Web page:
• Wind Slabs
    Wind Slabs
Wind Slabs
Wind Slab avalanches are the release of a cohesive layer of snow (a slab) formed by the wind. Wind typically transports snow from the upwind sides of terrain features and deposits snow on the downwind side. Wind slabs are often smooth and rounded and sometimes sound hollow, and can range from soft to hard. Wind slabs that form over a persistent weak layer (surface hoar, depth hoar, or near-surface facets) may be termed Persistent Slabs or may develop into Persistent Slabs.
More info at Avalanche.org

Yesterday was our first chance in just over a week for a dose of fresh snow to cover the plethora of old tracks. We did get enough to do so in some locations but not quite enough in others. Most stations are reporting around 5-6” of low desnity snow (thanks to our cold temperatures) in the past 24 hours. A bit more can be expected at the higher elevations as well as in favored areas such as the northern side of Turnagain Pass and the Girdwood Valley.

Winds associated with yesterday’s snow were moderate from the east and having an easy time blowing the light snow into shallow drifts and soft slabs. This wind deposited snow has covered up all types of old surfaces such as sun crusts, wind crusts, old wind slabs and near surface facets (old soft powder). All of these surfaces will inhibit good initial bonding of the new snow. Wind slabs today should be soft and in the 4-12” range depending on how much snow fell in the area you are traveling. Watching for wind drifted snow and new snow that cracks out from your sled, board or skis will be the key. Expect any slide triggered on a crust or hard surface to run fast and far.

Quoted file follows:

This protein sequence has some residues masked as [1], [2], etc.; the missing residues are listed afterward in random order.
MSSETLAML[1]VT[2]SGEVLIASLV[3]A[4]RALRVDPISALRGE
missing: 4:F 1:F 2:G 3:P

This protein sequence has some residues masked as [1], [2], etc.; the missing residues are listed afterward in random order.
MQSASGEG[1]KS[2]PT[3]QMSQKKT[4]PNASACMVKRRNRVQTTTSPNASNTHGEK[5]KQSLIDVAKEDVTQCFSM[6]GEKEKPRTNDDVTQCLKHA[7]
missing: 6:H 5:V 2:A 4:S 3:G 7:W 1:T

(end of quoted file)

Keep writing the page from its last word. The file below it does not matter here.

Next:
Additionally, watch for soft slabs in wind sheltered areas. The warming temperatures overnight will cause the loose snow from yesterday to bond forming an upside down layering. This warming will eventually help the new snow to stick to the underlying surfaces but, there is a window where the new snow becomes more reactive first. Keep this in mind in areas with greater amonts of snowfall.

Below is an image of cracking in a small fresh wind slab from yesterday – something to watch for today.

If you are traveling in the Summit Lake area old wind slabs are a concern. Check out the Summit Advisory as well as Fitz and Kevin’s observation from yesterday.

Avalanche Problem 2
  • Dry Loose
    Dry Loose
Dry Loose
Dry Loose avalanches are the release of dry unconsolidated snow and typically occur within layers of soft snow near the surface of the snowpack. These avalanches start at a point and entrain snow as they move downhill, forming a fan-shaped avalanche. Other names for loose-dry avalanches include point-release avalanches or sluffs.